CleanSlate Director Brian Coonan first posted this blog on SouthCoastToday.com
Recently, I sat with a 46-year-old mother of three whose 24-year-old son recently overdosed for the third time in 5 weeks. “How does it keep happening?” she asked, rhetorically.
At this point in her son’s life, she knows the routine that his disease creates. He uses drugs that he buys off the street to alleviate the sickness that opiate withdrawal causes, and drugs on the street are filled with more than you bargained for. Twice in the past 2 weeks, this young man took what he thought was Percocet, an opioid used for pain management, only to find out the “Perc” that he bought was laced with Fentanyl, a highly potent opioid which increases the risk of overdose.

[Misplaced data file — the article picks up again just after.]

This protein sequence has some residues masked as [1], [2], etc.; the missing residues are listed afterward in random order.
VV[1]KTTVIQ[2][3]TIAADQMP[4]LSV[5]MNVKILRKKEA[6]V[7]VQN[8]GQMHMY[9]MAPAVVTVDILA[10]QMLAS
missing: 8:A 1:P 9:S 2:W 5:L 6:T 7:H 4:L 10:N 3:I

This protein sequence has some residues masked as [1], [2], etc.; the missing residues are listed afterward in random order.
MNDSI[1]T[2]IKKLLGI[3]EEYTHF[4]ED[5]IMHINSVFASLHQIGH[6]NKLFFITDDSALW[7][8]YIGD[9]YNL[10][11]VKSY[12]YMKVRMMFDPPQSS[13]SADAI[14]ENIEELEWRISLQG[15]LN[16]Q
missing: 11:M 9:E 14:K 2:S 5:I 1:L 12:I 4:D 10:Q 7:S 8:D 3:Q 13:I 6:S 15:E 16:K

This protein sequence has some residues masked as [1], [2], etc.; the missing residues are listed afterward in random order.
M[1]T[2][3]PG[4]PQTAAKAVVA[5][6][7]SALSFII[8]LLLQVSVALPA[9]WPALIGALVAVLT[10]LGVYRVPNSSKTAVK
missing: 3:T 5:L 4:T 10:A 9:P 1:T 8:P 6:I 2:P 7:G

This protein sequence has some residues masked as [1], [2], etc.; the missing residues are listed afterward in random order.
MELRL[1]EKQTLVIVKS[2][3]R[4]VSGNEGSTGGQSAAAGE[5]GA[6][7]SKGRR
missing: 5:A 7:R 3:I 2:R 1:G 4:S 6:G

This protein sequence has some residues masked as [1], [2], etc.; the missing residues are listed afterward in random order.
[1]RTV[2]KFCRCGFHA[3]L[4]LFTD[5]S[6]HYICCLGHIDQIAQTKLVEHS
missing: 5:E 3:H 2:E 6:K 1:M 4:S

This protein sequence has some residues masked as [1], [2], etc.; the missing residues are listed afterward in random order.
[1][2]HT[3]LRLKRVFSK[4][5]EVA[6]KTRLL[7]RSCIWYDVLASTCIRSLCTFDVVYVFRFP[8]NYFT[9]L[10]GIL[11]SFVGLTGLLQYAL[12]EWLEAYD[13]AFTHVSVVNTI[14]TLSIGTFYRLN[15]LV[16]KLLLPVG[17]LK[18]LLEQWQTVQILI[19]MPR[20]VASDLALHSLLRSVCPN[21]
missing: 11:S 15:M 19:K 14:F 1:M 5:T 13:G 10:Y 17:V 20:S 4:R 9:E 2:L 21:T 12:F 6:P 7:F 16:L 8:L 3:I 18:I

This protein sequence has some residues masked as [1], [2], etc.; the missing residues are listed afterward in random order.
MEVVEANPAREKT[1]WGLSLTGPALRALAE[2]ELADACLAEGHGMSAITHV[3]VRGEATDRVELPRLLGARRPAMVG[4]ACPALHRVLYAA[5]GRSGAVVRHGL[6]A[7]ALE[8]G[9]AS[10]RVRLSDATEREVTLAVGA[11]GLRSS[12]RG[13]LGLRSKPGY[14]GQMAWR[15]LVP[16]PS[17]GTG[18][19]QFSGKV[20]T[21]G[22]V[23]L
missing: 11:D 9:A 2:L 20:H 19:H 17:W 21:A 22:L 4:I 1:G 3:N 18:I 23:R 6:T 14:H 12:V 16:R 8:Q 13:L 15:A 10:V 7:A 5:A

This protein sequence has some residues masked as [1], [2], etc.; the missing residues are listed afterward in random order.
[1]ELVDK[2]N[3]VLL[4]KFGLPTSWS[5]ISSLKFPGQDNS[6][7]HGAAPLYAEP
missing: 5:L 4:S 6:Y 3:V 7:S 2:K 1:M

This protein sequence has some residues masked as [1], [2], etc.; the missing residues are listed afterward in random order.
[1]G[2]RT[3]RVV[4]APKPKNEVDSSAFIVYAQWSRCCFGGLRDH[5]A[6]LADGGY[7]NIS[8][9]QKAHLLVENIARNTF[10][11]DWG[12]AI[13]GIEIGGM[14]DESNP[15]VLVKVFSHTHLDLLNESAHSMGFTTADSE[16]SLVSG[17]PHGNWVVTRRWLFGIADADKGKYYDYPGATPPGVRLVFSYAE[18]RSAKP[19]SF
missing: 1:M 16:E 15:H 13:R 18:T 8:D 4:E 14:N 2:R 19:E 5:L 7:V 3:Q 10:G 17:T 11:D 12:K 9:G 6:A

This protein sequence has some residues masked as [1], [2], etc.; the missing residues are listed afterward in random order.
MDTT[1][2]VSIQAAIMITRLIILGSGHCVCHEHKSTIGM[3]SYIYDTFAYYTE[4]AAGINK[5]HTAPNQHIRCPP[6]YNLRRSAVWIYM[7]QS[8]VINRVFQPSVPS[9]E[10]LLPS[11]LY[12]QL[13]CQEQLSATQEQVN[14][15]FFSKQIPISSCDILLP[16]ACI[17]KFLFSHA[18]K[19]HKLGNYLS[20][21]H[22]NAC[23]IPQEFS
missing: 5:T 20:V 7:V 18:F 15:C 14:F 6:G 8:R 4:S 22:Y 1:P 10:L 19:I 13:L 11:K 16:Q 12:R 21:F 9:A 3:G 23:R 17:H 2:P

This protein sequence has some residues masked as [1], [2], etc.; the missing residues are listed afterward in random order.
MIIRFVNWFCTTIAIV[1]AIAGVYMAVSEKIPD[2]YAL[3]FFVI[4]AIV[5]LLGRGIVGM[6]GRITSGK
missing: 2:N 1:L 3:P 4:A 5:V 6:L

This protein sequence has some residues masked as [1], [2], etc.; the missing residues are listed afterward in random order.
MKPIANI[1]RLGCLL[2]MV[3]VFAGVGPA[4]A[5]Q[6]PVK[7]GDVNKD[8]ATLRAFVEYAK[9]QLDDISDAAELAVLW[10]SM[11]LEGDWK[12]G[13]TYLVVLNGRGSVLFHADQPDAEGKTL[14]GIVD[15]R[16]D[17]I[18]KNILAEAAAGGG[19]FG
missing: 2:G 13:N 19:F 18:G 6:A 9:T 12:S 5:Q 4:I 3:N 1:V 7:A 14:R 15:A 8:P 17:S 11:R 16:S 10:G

A twisted, devious characteristic that addiction carries is that people affected will seek out the street drugs that have caused overdose because they are the strongest version of the drugs that will help stop the withdrawal symptoms. Does a person want to overdose? Rarely. Does her son want to overdose? Speaking with him today, there is nothing that scares him more. His brain just can’t accurately weigh the risks of overdose against the constant drive to use opiates. It’s a story we hear every day.
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